by Mindy Chapman, Esq.
When an office romance is in full bloom, it’s a tough secret to keep from the perceptive masses. But how’s an employer supposed to respond when an affair causes turmoil in the workplace? This court decision offers a good warning: Don’t discipline one partner but not the other.
Case in Point: Roxanne Ruppel, a front-office clerk for a city office in Missouri, began having a consensual affair with the city’s mayor, Jeff Whitteaker.
Both were married, but neither made a concerted effort to hide the relationship.
Some city aldermen became concerned with the “turmoil” the relationship was causing in the workplace, including an incident in which the mayor’s wife confronted Ruppel in the office.
One of the aldermen told the mayor he was going to “do him a favor.” The alderman disciplined Ruppel for something she had done two months earlier. But, the mayor removed the discipline from her file.
Next, the aldermen voted to have Ruppel’s position reduced to part-time without benefits for “budgetary reasons,” even though there had been no budget cuts. Finally, the city just flat out fired her.
Ruppel sued the city for gender discrimination because she was disciplined and terminated while the mayor was not.
The result: While a lower court tossed out the case, the appellate court reversed and sent it to trial. It said all Ruppel had to prove was that “a protected characteristic was a contributing factor in the employment decision.” (Ruppel v. Valley Park, Mo. Ct. App.)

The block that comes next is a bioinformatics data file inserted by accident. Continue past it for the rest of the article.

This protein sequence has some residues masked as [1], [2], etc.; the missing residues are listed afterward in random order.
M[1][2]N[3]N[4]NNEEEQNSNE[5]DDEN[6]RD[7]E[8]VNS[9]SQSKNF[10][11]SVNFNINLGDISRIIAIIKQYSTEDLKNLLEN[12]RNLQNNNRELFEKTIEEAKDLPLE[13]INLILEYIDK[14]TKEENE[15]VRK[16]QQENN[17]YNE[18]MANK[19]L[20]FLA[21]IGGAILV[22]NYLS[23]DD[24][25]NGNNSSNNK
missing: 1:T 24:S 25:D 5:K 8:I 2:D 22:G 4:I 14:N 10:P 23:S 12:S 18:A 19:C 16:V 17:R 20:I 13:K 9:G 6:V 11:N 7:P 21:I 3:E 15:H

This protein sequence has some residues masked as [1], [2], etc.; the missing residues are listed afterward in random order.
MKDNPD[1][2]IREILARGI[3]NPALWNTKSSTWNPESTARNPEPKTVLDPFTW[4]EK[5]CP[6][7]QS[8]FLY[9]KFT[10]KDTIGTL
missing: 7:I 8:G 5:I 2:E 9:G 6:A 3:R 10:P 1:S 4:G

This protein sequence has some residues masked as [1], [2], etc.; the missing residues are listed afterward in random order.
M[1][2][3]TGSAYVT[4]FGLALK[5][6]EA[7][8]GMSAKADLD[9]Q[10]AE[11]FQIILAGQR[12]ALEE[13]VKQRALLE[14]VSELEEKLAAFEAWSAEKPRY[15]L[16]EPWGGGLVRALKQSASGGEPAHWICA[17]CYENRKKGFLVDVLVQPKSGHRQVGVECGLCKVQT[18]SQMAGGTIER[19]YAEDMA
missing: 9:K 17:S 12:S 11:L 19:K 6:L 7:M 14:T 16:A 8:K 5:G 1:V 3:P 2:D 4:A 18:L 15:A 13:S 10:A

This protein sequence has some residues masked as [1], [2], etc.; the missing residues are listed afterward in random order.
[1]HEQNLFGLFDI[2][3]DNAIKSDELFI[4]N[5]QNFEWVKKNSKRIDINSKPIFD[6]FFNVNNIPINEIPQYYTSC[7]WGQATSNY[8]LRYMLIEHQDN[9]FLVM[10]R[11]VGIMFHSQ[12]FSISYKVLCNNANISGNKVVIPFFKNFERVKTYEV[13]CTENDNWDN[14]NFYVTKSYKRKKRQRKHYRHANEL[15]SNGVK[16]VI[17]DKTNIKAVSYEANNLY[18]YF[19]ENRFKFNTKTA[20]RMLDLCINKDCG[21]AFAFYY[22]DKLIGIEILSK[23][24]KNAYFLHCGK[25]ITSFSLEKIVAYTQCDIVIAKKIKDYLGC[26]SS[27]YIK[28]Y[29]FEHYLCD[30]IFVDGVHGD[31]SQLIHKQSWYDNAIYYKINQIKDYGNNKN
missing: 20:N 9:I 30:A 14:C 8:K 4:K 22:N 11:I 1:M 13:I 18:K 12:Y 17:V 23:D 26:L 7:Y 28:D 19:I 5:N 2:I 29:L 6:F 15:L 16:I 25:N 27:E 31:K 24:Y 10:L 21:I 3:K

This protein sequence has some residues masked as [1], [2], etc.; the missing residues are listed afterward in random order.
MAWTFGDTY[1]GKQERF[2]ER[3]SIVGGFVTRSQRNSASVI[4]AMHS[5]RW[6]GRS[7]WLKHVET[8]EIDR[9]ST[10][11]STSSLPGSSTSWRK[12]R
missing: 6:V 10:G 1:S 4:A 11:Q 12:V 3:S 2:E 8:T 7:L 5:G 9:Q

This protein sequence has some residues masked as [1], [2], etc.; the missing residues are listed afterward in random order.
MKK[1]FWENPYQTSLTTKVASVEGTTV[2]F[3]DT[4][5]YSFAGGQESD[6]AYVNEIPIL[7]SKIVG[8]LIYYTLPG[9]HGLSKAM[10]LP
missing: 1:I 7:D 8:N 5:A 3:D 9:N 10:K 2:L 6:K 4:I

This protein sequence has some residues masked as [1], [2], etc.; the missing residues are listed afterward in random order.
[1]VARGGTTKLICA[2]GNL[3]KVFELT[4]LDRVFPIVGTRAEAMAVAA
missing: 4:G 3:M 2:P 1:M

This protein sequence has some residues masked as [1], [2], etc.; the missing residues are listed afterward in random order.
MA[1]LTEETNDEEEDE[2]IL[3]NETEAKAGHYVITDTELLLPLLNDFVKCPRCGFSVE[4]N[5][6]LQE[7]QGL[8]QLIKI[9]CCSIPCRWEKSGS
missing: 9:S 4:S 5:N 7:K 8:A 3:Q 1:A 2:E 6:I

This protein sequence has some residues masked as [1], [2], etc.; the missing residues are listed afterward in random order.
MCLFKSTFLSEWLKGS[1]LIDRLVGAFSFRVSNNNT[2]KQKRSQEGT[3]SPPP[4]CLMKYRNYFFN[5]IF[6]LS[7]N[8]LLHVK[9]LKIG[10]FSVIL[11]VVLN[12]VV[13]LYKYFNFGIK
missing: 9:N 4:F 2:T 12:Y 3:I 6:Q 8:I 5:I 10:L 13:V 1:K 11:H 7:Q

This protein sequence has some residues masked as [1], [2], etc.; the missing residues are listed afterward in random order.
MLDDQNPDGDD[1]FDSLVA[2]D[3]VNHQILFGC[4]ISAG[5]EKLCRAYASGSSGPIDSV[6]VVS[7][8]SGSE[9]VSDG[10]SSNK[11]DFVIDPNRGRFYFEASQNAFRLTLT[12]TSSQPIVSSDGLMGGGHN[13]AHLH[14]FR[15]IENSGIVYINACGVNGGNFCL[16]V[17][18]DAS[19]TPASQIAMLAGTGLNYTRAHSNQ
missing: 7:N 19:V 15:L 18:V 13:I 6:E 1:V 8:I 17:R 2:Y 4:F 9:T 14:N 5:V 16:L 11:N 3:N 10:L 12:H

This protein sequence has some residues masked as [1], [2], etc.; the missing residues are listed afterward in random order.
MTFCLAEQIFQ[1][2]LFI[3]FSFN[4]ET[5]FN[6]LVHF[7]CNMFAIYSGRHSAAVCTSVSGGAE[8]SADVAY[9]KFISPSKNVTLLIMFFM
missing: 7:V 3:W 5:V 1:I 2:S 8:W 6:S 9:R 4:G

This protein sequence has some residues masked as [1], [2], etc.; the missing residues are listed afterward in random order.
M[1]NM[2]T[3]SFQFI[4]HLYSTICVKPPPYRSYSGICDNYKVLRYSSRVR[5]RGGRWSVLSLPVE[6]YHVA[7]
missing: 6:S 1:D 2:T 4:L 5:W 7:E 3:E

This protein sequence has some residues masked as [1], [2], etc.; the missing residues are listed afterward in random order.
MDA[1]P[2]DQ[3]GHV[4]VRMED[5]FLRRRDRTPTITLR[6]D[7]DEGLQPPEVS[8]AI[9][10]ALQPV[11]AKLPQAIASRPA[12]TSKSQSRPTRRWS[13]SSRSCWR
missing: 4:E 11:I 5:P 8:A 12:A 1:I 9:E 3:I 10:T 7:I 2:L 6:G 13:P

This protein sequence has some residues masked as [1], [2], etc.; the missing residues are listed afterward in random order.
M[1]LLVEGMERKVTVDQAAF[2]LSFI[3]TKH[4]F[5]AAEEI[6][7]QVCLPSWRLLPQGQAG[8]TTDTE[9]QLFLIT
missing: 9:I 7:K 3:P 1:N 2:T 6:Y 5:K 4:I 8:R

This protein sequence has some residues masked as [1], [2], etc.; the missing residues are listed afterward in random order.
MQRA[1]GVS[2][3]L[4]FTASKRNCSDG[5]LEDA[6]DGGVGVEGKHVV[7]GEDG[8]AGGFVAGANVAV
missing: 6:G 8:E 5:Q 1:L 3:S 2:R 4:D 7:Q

Important side note: The judge in this ruling made a point to say that employment cases should usually get a chance to go before juries because they are “inherently fact-based and often depend upon inferences, not on direct evidence.”
This mindset is important for companies to recognize because once a discrimination claim is made, judges are more likely to send it to a jury to be resolved. This means more protracted litigation, which is a drain on time and money—and a big business distraction.
3 Lessons Learned … Without Going to Court
1. Be fair. Squeezing someone out of a job for fake reasons will be quickly recognized by the court as pretext. Don’t even try.
2. Act consistently. If you discipline one, you must discipline all who are engaged in the same behavior.
3. Have policies. If there was a “no-fraternization policy,” there would have been a real reason to take employment action.
Author: Mindy Chapman is an attorney and president of Mindy Chapman & Associates LLC. She is a master trainer, keynote speaker and co-author of the ABA book, Case Dismissed! Taking Your Harassment Prevention Training to Trial. Sign up to receive her blog postings at BusinessManagementDaily.com/Mindy.